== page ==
Briefing paper which looks at lack of communication and information sharing between children's and adult's social care in child protection services. It is one of a series 14 briefings looking at difficult issues in inter-professional communication and decision-making identified from 38 Serious Case Reviews, with added information gathered from three multi-agency ‘summits’. Drawing on the analysis of serious care review reports, the briefing highlights the reasons why there can be a lack of communication between adult's social care and children's social care, which include: a lack of understanding of each others roles and of how to work together in order to attain a whole-family assessment. It also provides solutions suggested by summit participants and contains a set of self-assessment questions to support managers and practitioners to tackle similar issues in their own local area.

The force begins to awaken: a third review of the state of health and wellbeing boards

SHARED INTELLIGENCE
2016

An evaluation of the current position of health and wellbeing boards (HWBs), which seeks to identify features and factors that influence whether or not a board makes significant progress. The report draws on information from interviews with 23 local and national stakeholders involved with HWBs; a workshop with people doing bespoke work with boards on behalf of the Local Government Association; observation of and a focus group discussion at a HWB leadership essentials course; and a review of eight health and wellbeing peer challenges. The report identifies a number of factors which have a significant influence on the effectiveness of a HWB. Factors identified are: committed leadership; a history of collaboration between health and social care; clarity of purpose; a geography that works; the response to austerity; a focus on place; a director of public health who understands the role of HWB; high quality day-to-day support; changes in board membership and leadership; and good basic housekeeping to enable effective leadership. The final section of the report summarises key actions and areas to address if boards are to be more effective. The report concludes that a small but significant number of health and wellbeing boards (HWBs) are now beginning to play a genuine leadership role across the local health and care system. It finds that boards are considerably more effective than they were a year ago and a number of other boards are on the cusp of making that shift. Most boards are doing useful work, but their potential remains unfulfilled.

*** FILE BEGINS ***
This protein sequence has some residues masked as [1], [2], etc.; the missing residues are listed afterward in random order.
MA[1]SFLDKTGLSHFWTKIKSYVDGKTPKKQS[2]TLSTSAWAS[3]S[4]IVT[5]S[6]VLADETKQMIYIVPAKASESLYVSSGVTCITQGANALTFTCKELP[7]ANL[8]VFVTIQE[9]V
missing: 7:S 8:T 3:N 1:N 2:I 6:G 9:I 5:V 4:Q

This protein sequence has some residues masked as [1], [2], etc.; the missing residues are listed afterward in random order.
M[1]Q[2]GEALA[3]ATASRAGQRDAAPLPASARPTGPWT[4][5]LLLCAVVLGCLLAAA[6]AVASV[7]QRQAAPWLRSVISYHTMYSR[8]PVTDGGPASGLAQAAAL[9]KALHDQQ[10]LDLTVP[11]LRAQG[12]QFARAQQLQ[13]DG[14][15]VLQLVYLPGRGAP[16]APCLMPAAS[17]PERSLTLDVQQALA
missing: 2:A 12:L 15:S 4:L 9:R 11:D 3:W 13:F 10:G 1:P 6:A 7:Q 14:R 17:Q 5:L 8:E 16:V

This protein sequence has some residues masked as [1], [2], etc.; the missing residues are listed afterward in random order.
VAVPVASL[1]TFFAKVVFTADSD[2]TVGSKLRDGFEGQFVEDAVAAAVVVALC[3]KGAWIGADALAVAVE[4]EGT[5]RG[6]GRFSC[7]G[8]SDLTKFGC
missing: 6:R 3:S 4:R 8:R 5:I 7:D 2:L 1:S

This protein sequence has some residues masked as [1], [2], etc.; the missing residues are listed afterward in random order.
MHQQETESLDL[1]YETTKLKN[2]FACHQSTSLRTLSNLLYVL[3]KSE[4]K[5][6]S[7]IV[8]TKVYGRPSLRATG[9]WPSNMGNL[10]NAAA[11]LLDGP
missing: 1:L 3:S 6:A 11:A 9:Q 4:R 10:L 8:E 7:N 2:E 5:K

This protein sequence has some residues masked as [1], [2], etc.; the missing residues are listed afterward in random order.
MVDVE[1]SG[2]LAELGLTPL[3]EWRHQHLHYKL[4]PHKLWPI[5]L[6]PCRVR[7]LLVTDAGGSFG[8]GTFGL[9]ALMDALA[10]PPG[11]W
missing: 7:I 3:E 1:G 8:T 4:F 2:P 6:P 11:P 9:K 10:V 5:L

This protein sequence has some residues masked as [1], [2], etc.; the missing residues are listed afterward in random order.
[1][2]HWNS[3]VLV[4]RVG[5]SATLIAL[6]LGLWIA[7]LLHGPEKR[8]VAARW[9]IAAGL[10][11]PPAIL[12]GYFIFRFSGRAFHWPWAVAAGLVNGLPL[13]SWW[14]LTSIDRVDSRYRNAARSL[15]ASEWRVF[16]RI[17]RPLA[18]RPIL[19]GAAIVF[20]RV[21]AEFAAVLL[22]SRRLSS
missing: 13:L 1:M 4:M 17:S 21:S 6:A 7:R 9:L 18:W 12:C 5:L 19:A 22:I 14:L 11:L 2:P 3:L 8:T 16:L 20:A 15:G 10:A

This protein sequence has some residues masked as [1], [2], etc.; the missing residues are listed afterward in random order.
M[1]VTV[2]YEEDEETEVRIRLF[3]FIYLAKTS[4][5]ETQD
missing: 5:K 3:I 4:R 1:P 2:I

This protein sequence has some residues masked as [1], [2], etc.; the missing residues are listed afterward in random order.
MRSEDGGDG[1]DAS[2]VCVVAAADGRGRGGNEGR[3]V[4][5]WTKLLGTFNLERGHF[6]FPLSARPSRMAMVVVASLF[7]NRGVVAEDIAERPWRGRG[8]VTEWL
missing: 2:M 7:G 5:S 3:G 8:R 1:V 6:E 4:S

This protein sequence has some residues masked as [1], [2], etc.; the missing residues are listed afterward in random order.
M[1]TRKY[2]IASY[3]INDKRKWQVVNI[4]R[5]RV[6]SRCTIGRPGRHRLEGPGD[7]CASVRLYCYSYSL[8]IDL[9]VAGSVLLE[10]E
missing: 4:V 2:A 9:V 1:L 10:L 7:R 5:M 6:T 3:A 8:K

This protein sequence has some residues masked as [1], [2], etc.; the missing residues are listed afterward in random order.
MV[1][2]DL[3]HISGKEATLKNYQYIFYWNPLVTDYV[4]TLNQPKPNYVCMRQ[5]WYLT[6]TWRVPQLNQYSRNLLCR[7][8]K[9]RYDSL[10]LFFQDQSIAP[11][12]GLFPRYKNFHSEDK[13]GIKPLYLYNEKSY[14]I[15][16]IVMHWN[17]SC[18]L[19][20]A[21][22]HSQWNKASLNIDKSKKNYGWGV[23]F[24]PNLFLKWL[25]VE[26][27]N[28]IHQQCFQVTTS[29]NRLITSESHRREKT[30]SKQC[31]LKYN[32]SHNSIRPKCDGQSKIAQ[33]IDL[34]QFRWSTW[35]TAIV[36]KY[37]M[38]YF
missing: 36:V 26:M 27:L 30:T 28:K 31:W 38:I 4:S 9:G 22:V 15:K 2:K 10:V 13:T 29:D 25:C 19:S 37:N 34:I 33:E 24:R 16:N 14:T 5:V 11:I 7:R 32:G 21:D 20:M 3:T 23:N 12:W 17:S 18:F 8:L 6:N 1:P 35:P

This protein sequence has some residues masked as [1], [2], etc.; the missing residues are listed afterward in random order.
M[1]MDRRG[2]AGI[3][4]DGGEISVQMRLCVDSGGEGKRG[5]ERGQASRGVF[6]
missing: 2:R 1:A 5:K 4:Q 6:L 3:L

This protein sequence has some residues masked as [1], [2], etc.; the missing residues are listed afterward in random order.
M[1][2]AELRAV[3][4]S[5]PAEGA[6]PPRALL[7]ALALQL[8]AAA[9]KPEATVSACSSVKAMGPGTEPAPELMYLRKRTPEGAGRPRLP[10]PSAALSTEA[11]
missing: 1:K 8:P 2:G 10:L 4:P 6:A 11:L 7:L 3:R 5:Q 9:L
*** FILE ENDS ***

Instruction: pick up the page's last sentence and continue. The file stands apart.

The state of Shared Lives in England: report 2016

SHARED LIVES PLUS
2016

This report draws on a survey of Shared Lives Plus members across the country to provide an analysis of services across England, covering the period 2014/15. The report includes figures on numbers of people using Shared Lives services, the number of carers, staff turnover and motivation, types of arrangement (live in, short breaks and day support) and numbers of users by region. The results show that the number of people using Shared Lives support is continuing to rise. In 2014/15 11,570 people were getting help from Shared Lives compared to 10,440 in 2013/14. People with learning disabilities remain the primary users of Shared Lives support, accounting for 76% of all users. The next largest group getting help via Shared Lives were people with mental health problems who made up 7% of users. The survey also reports a rise in both the number of older people and people with dementia using Shared Lives. There has also been an increase of over 50% in use of Shared Lives as day support. Projected cost savings are provided to show the total savings that could be made if Shared Lives reached its full potential. Short case studies are also included to illustrate the benefits of Shared Lives schemes.